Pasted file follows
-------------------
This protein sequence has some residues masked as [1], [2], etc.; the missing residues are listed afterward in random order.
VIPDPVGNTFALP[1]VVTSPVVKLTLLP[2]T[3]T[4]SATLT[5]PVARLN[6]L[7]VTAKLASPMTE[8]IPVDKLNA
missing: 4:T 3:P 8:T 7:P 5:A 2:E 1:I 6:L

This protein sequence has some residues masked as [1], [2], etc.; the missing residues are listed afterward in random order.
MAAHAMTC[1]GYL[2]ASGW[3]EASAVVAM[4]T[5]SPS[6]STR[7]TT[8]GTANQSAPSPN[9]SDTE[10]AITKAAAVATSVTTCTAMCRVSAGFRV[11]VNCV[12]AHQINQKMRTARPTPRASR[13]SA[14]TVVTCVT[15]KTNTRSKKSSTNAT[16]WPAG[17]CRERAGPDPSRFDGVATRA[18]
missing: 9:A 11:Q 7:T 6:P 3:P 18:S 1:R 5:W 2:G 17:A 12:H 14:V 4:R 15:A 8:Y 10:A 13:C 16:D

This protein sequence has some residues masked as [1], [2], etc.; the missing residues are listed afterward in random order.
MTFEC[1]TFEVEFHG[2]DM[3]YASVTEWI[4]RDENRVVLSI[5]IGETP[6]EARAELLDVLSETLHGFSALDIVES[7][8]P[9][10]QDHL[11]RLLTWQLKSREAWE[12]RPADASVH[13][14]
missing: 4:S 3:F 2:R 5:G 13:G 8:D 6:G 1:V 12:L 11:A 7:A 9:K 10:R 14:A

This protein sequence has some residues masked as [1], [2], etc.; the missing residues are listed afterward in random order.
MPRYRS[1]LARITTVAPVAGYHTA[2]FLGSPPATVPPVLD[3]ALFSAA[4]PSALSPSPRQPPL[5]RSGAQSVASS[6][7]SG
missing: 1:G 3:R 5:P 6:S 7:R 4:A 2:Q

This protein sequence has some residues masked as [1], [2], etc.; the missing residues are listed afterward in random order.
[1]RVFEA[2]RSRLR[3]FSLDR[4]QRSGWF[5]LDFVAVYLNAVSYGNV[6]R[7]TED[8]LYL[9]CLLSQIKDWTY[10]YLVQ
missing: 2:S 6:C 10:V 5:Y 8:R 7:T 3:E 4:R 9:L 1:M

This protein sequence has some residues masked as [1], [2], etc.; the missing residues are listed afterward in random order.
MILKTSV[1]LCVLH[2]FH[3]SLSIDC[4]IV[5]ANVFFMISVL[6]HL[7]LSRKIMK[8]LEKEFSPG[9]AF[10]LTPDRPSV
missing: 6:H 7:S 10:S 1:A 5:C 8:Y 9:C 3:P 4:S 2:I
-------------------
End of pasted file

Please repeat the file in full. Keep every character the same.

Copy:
This protein sequence has some residues masked as [1], [2], etc.; the missing residues are listed afterward in random order.
VIPDPVGNTFALP[1]VVTSPVVKLTLLP[2]T[3]T[4]SATLT[5]PVARLN[6]L[7]VTAKLASPMTE[8]IPVDKLNA
missing: 4:T 3:P 8:T 7:P 5:A 2:E 1:I 6:L

This protein sequence has some residues masked as [1], [2], etc.; the missing residues are listed afterward in random order.
MAAHAMTC[1]GYL[2]ASGW[3]EASAVVAM[4]T[5]SPS[6]STR[7]TT[8]GTANQSAPSPN[9]SDTE[10]AITKAAAVATSVTTCTAMCRVSAGFRV[11]VNCV[12]AHQINQKMRTARPTPRASR[13]SA[14]TVVTCVT[15]KTNTRSKKSSTNAT[16]WPAG[17]CRERAGPDPSRFDGVATRA[18]
missing: 9:A 11:Q 7:T 6:P 3:P 18:S 1:R 5:W 2:G 17:A 12:H 14:V 4:R 15:A 8:Y 10:A 13:C 16:D

This protein sequence has some residues masked as [1], [2], etc.; the missing residues are listed afterward in random order.
MTFEC[1]TFEVEFHG[2]DM[3]YASVTEWI[4]RDENRVVLSI[5]IGETP[6]EARAELLDVLSETLHGFSALDIVES[7][8]P[9][10]QDHL[11]RLLTWQLKSREAWE[12]RPADASVH[13][14]
missing: 4:S 3:F 2:R 5:G 13:G 8:D 6:G 1:V 12:L 11:A 7:A 9:K 10:R 14:A

This protein sequence has some residues masked as [1], [2], etc.; the missing residues are listed afterward in random order.
MPRYRS[1]LARITTVAPVAGYHTA[2]FLGSPPATVPPVLD[3]ALFSAA[4]PSALSPSPRQPPL[5]RSGAQSVASS[6][7]SG
missing: 1:G 3:R 5:P 6:S 7:R 4:A 2:Q

This protein sequence has some residues masked as [1], [2], etc.; the missing residues are listed afterward in random order.
[1]RVFEA[2]RSRLR[3]FSLDR[4]QRSGWF[5]LDFVAVYLNAVSYGNV[6]R[7]TED[8]LYL[9]CLLSQIKDWTY[10]YLVQ
missing: 2:S 6:C 10:V 5:Y 8:R 7:T 3:E 4:R 9:L 1:M

This protein sequence has some residues masked as [1], [2], etc.; the missing residues are listed afterward in random order.
MILKTSV[1]LCVLH[2]FH[3]SLSIDC[4]IV[5]ANVFFMISVL[6]HL[7]LSRKIMK[8]LEKEFSPG[9]AF[10]LTPDRPSV
missing: 6:H 7:S 10:S 1:A 5:C 8:Y 9:C 3:P 4:S 2:I